Arrival Date: July 17, 1940
    Port of Arrival: Honolulu, Hawaii
    Ship: Matsonia













    1940 Passenger List
    Name: Frederic Goudy
    Departure Date: July 26, 1940
    Port of Departure: Honolulu, Hawaii
    Arrival Date: July 31, 1940
    Port of Arrival: Los Angeles, California; bound for San Francisco, California
    Ship: Lurline


























    Arts & Decoration, September 1919













    (Next post on Monday: The Hawkeye Yearbook, 1937, 1943)


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    0 0
  • 02/13/17--05:00: Letterer: Ernest C. Riedl






















  • ERNEST CHARLES RIEDL

    New York, New York, Birth Index
    (Ancestry.com)
    Name: Ernst Riedl
    Birth Date: 9 Feb 1890
    Birth Place: Manhattan, New York

    1900 United States Federal Census
    1015 Third Avenue
    Manhattan, New York, New York
    Name / Age / Occupation
    Charles Riedl, 47 [Austrian emigrant; hotel employee]
    Fannie Riedl, 32 [Austrian emigrant]
    Ernest Riedl, 10
    Frank Pichl, 38 [Boarder]
    Frieda Pichl, 22 [Boarder]

    1909 Baltimore, Maryland, City Directory
    Name: Ernest C Riedl
    Street address: 214 E 23d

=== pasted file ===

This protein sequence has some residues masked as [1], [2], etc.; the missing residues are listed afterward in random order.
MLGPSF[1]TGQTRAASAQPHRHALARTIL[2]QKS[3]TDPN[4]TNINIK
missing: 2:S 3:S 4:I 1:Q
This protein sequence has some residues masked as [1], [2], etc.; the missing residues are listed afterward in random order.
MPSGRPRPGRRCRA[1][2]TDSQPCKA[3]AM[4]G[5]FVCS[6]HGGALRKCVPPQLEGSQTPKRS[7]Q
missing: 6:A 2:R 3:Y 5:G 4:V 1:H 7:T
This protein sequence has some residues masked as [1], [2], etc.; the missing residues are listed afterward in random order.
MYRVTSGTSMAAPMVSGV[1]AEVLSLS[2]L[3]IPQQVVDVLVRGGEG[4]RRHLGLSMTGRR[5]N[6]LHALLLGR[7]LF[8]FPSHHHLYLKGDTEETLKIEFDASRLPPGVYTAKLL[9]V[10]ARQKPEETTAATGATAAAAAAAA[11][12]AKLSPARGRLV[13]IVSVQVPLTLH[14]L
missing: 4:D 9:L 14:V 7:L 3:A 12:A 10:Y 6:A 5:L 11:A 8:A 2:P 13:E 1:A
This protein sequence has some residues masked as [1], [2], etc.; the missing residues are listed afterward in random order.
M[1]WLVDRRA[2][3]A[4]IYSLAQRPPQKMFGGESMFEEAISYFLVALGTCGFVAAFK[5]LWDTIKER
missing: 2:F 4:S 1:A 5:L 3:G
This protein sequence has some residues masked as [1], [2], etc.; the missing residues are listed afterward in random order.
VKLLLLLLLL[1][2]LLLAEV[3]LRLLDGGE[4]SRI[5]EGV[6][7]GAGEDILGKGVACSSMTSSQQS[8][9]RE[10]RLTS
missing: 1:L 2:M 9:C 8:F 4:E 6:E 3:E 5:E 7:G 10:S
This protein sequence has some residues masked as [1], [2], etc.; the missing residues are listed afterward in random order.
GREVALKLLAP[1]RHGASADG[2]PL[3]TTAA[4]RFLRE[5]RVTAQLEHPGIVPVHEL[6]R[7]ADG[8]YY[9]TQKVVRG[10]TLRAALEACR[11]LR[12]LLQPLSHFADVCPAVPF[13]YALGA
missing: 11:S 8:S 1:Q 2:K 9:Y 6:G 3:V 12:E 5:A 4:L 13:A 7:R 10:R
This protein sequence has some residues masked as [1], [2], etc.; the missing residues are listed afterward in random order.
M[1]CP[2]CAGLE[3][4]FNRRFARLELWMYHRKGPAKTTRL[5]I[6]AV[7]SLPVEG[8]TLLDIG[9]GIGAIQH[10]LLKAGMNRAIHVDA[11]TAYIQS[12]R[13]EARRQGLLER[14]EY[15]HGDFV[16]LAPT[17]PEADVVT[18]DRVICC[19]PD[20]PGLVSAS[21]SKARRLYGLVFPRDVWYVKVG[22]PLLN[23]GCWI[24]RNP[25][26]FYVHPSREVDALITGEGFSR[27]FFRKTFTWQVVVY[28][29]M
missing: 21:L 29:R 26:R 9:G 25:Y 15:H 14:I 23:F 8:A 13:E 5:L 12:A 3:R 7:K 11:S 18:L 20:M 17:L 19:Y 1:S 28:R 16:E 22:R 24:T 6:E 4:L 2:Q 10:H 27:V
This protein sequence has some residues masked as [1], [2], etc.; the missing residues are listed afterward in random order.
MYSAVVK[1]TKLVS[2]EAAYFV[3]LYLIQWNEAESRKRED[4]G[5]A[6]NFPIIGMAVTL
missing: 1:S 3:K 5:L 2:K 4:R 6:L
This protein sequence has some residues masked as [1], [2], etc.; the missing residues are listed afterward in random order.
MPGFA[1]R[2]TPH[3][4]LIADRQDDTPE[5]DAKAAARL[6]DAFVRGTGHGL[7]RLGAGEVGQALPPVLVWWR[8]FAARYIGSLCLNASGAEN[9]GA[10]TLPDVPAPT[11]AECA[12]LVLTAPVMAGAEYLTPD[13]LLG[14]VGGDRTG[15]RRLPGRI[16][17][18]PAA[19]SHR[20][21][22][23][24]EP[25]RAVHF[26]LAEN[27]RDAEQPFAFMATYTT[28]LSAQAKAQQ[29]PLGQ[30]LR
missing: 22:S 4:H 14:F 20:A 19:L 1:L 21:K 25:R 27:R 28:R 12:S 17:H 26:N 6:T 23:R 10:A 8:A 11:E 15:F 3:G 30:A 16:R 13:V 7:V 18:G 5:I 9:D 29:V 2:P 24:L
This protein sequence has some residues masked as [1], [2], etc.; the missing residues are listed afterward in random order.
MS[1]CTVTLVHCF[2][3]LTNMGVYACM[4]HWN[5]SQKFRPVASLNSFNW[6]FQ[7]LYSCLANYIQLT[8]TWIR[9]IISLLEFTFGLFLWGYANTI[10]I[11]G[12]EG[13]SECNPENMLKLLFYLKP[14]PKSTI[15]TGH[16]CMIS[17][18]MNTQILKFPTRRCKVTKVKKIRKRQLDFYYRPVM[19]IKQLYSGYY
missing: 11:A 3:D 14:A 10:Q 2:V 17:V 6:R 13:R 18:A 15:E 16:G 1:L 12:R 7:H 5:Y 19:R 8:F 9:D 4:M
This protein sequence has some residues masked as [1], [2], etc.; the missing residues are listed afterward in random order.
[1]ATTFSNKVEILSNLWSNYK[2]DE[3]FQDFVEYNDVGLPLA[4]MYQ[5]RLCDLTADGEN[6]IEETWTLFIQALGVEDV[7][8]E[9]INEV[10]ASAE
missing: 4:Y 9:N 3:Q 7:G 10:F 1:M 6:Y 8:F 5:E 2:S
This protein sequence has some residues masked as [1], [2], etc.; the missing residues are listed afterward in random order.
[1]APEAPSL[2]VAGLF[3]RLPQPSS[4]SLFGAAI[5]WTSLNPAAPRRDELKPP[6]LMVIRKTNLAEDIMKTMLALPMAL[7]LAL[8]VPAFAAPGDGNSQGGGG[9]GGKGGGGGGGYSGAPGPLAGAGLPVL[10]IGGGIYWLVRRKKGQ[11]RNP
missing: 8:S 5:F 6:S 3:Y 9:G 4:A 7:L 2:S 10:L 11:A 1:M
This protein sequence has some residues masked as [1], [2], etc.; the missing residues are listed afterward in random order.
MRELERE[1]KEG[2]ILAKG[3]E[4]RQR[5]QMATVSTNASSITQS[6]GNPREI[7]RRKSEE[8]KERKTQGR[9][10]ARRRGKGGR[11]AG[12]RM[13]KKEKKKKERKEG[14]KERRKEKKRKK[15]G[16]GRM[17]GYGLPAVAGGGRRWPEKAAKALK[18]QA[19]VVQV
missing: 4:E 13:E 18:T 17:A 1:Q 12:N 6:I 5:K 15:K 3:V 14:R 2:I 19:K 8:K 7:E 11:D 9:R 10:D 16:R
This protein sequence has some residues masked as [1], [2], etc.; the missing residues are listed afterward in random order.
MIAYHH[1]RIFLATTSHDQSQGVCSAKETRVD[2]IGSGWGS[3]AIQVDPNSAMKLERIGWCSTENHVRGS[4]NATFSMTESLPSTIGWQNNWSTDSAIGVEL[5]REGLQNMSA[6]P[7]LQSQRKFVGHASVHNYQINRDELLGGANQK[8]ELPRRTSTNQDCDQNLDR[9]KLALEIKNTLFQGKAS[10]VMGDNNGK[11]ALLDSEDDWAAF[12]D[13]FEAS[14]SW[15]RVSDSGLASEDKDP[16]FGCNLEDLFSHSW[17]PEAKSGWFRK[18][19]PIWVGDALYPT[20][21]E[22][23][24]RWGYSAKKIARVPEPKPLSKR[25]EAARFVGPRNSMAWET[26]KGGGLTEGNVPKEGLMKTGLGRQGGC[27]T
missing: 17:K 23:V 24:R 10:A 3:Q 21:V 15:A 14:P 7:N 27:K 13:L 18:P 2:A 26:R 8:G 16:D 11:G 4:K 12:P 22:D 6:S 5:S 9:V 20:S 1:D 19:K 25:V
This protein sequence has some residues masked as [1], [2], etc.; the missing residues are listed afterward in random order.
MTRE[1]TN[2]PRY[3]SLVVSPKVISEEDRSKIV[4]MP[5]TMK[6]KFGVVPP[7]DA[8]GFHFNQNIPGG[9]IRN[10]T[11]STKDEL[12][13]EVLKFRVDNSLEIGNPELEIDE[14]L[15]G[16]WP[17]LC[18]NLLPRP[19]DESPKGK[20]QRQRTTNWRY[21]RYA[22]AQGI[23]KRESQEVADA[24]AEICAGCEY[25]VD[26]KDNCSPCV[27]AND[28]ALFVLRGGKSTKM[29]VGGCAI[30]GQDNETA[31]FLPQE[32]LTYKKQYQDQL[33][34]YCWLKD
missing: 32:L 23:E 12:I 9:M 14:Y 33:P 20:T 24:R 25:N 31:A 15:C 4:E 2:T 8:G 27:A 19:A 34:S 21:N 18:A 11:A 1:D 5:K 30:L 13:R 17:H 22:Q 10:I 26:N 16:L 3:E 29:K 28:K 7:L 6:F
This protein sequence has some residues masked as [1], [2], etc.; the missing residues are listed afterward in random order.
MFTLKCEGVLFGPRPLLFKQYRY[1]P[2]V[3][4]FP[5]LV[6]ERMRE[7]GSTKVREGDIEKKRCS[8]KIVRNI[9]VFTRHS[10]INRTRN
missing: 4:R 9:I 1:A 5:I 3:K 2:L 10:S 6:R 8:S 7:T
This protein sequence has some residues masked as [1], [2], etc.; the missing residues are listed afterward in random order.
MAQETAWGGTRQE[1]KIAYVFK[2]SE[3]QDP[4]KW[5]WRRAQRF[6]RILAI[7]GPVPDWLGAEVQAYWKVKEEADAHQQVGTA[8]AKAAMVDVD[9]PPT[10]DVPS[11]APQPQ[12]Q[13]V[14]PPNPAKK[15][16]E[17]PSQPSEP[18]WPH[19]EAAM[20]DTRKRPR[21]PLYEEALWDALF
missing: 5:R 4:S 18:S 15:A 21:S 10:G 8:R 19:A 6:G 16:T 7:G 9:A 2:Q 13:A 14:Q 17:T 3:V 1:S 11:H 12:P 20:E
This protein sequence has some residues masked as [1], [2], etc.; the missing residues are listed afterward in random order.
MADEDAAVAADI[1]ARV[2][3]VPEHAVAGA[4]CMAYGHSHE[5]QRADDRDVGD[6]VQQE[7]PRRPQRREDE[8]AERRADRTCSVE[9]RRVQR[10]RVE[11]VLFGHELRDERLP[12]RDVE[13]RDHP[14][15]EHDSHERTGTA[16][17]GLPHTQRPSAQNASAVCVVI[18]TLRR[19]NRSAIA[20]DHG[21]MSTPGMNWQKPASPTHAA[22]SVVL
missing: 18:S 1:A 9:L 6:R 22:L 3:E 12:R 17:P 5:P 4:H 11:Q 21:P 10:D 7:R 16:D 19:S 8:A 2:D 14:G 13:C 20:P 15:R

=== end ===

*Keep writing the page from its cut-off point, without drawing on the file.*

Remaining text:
Occupation: Artist

    1910 Baltimore, Maryland, City Directory
    Name: Ernest C Riedl
    Street address: 214 E 23d
    Occupation: Artist

    1910 United States Federal Census
    214 East Twenty-Third Street
    Baltimore, Maryland
    Name / Age / Occupation
    Charles Riedl, 57, Steward/Hotel
    Fannie Riedl, 41
    Ernest Riedl, 20, Designer/Engraving Company
    William Barton, 50 [Boarder]
    Mabel Barton, 34 [Boarder]

    1912 Plainfield, New Jersey, City Directory
    Name: Ernest C Riedl
    Street address: Woodland av

    February 1915
    The Work of Ernest C. Riedl
    Unconventionality—along word and along stretch getting there consistently. There is a distinction 'between some of the shallow “original” eccentricities of to- day and true unconventionality built primarily on a solid foundation. The character and experience of Ernest C. Riedl have made feasible unconventionality a possibility.

    After achieving success in the beaten paths, instructing in various schools, and in the one which taught him five years (the Maryland Institute of Baltimore), a pupil of C. Y. Turner, and winning the grand prize medal he sacrificed all and came to New York.

    The fact that he has studied lettering and historic ornament from the very root, and, tiring of so-called “interpretations,” his soul revolting against monotony, again reflects his discontented progress. He is never idle, is always striving for something new, despises monotony, for he will never